In light of his failing health, a Buddhist monk grew fearful that his garden of rare camellias would have no one to look after them once he passed away; believed to have as many as 100 to 300 species, the Japanese flowers are commonly known for their spirals of dainty pink petals, not dissimilar to delicate pinecones that flutter in the breeze.
Narrow streets and steep valley sides lead you down to the centre of the old Mevagissey, where the distinctive twin harbour provides a safe haven for the fishing boats that land their daily catch of skate, lobster, plaice and sole. Mevagissey was built on fish, in the 1800s and early 1900s it prospered on the back of the abundant source of pilchards (sardines) caught in local waters.
Most attractions in Cornwall are now open, in one form or another.... We will not be adding anymore attractions to this list and would ask you to visit our See & Do pages HERE. Most places will expect you to book beforehand, and as we advise, Think-Plan-Book-Enjoy.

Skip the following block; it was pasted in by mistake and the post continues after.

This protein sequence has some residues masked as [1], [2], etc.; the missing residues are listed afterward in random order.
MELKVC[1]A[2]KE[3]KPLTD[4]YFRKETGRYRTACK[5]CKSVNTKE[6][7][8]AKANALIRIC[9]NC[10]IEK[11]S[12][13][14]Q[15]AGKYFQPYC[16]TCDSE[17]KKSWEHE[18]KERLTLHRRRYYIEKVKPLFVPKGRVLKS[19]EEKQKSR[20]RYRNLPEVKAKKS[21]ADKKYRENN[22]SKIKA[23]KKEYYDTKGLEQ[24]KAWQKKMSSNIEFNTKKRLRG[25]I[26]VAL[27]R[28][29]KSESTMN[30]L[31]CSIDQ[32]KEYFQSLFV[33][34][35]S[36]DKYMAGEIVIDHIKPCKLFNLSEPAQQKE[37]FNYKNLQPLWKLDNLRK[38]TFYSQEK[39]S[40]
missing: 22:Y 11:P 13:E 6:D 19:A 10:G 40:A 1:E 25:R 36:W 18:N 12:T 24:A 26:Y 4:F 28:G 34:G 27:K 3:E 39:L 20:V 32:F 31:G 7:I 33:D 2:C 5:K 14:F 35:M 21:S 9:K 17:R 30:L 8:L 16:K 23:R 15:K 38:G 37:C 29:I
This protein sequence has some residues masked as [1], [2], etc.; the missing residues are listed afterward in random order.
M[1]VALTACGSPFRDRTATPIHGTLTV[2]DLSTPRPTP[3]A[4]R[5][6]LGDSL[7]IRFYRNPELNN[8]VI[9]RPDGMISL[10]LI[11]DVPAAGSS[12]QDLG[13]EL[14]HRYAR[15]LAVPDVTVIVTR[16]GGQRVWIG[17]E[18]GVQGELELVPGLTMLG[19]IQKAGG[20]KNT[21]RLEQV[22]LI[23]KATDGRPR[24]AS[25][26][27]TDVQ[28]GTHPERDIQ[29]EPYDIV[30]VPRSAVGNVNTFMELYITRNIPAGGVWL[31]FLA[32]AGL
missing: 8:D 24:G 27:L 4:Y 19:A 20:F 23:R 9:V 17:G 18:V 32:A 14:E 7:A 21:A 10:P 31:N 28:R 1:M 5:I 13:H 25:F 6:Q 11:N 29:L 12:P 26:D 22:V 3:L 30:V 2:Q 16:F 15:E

Most Art Galleries throughout Cornwall have reopened, including the Tate St Ives. As we head into autumn, these provide a great wet weather attraction with a wide variety of styles to be seen around the county.
I am sure you are aware that Cornwall has some great gardens, from the world famous Eden Project to the glorious spring gardens like Trebah and Heligan. But there are also plenty of smaller gardens that often get overlooked as we head, understandably, to the big names.
So here’s a walk through the lawns and raised beds of some of the lesser known jewels in Cornwall’s horticultural glories.